Baobab and palm trees once thrived on today’s icy coasts of Antarctica about 52 million years ago, a new study led by the Goethe University and the Biodiversity and Climate Research Center in Frankfurt has suggested.
Given the predicted rise in global temperatures in the coming decades, climate scientists are particularly interested in warm periods that occurred in the geological past. Knowledge of past episodes of global warmth can be used to better understand the relationship between climate change, variations in atmospheric carbon dioxide and the reaction of Earth’s biosphere.
The study, published in the journal Nature, shows that tropical vegetation, including palms and relatives of today’s tropical Baobab trees, was growing on the coast of Antarctica 52 million years ago. These results highlight the extreme contrast between modern and past climatic conditions on Antarctica and the extent of global warmth during periods of elevated atmospheric carbon dioxide levels.
Around 52 million years ago, the concentration of the greenhouse gas carbon dioxide in the atmosphere was more than twice as high as today.
“If the current carbon dioxide emissions continue unabated due to the burning of fossil fuels, carbon dioxide concentrations in the atmosphere, as they existed in the distant past, are likely to be achieved within a few hundred years,” said lead author Prof Jörg Pross, a paleoclimatologist at the Goethe University.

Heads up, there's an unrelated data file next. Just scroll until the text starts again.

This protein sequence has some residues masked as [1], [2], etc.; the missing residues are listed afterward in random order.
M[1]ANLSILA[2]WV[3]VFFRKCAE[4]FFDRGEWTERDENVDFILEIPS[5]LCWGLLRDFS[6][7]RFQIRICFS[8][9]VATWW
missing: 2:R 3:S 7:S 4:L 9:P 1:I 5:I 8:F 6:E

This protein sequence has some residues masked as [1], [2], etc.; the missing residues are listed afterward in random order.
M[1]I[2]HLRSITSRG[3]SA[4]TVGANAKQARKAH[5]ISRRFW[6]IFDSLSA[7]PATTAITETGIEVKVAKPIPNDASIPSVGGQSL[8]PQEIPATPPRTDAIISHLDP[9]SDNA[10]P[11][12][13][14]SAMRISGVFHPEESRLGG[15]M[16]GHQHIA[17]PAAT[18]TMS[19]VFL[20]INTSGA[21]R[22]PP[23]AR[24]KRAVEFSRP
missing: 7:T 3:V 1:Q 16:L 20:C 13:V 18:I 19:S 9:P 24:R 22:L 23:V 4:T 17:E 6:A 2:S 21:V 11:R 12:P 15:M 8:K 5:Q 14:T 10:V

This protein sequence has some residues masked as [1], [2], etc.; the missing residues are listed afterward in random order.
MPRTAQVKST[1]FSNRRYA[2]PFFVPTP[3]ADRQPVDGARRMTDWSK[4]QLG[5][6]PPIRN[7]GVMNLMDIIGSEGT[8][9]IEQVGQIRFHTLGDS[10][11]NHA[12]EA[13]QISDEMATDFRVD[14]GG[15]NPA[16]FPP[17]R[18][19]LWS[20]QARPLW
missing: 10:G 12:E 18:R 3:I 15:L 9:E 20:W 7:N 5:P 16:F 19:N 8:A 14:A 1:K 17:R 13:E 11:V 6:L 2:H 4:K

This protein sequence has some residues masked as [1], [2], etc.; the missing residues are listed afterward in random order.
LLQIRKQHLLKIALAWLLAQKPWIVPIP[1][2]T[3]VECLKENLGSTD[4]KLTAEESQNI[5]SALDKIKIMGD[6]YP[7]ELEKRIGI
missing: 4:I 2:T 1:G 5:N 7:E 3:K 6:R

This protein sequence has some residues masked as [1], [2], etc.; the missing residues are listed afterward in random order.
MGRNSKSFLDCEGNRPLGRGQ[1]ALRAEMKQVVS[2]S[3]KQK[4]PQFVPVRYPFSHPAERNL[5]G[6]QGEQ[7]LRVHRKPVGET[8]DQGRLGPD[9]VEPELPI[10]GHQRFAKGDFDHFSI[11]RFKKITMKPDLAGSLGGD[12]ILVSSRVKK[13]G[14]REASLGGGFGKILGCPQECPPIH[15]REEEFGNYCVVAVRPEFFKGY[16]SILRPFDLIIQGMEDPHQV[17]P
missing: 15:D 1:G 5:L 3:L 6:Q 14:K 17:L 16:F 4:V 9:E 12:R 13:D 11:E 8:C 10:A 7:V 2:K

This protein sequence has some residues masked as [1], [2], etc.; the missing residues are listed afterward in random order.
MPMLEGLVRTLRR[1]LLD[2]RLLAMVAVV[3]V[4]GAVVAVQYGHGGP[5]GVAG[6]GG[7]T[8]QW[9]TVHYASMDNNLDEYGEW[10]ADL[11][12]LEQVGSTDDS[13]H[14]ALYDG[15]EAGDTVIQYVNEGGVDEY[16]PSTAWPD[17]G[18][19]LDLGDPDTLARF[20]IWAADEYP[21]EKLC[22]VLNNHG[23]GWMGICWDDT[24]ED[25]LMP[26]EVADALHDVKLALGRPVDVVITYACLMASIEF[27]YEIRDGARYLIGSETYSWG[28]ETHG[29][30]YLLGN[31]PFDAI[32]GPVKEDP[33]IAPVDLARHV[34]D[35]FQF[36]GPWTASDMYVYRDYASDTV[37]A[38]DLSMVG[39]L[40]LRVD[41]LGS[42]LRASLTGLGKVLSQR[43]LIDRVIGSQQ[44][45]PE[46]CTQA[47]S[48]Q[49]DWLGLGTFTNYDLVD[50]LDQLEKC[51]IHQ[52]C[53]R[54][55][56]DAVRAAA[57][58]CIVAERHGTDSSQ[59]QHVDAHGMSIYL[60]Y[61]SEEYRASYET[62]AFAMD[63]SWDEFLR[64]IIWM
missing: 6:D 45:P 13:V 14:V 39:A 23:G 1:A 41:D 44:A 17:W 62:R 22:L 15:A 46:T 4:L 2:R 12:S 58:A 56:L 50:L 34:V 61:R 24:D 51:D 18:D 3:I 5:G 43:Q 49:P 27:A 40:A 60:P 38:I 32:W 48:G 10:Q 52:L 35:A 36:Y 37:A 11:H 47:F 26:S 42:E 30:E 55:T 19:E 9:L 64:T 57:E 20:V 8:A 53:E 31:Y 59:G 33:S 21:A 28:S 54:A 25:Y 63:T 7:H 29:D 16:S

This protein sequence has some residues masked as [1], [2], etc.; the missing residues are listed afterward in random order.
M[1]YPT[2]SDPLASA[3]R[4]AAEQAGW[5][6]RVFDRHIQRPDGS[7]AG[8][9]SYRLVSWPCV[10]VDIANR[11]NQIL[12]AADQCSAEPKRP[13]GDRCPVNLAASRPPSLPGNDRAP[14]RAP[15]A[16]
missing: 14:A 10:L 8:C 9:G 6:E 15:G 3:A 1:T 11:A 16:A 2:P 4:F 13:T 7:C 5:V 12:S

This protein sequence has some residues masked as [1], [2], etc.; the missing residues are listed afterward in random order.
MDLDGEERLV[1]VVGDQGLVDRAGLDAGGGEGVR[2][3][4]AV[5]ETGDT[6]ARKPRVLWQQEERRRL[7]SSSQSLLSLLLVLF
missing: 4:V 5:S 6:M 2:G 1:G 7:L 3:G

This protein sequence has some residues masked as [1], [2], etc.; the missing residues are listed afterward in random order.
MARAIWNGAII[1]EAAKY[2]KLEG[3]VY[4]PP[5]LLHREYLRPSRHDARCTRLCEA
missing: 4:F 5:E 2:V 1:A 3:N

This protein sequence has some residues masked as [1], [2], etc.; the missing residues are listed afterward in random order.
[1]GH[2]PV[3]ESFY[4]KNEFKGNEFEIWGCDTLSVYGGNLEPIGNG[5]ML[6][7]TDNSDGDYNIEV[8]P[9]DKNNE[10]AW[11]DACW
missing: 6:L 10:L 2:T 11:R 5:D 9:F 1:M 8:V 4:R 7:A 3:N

“By studying naturally occurring climate warming periods in the geological past, our knowledge of the mechanisms and processes in the climate system increases. This contributes enormously to improving our understanding of current human-induced global warming,” he added.
The scientists analyzed rock samples from drill cores on the seabed, which were obtained off the coast of Wilkes Land, Antarctica, as part of the Integrated Ocean Drilling Program. The rock samples are between 53 and 46 million years old and contain fossil pollen and spores that are known to originate from the Antarctic coastal region. The researchers were thus able to reconstruct the local vegetation on Antarctica and, accordingly, interpret the presence of tropical and subtropical rainforests covering the coastal region 52 million years ago.
The scientists’ evaluations show that the winter temperatures on the Wilkes Land coast of Antarctica were warmer than 10 degrees Celsius at that time, despite three months of polar night. The continental interior, however, was noticeably cooler, with the climate supporting the growth of temperate rainforests characterized by southern beech and Araucaria trees of the type common in New Zealand today. Additional evidence of extremely mild temperatures was provided by analysis of organic compounds that were produced by soil bacteria populating the soils along the Antarctic coast.
The findings also imply that the temperature difference between the low latitudes and high southern latitudes during the greenhouse phase 52 million years ago was significantly smaller than previously thought.
Bibliographic information: Pross et al. 2012. Persistent near-tropical warmth on the Antarctic continent during the early Eocene epoch. Nature; doi: 10.1038/nature11300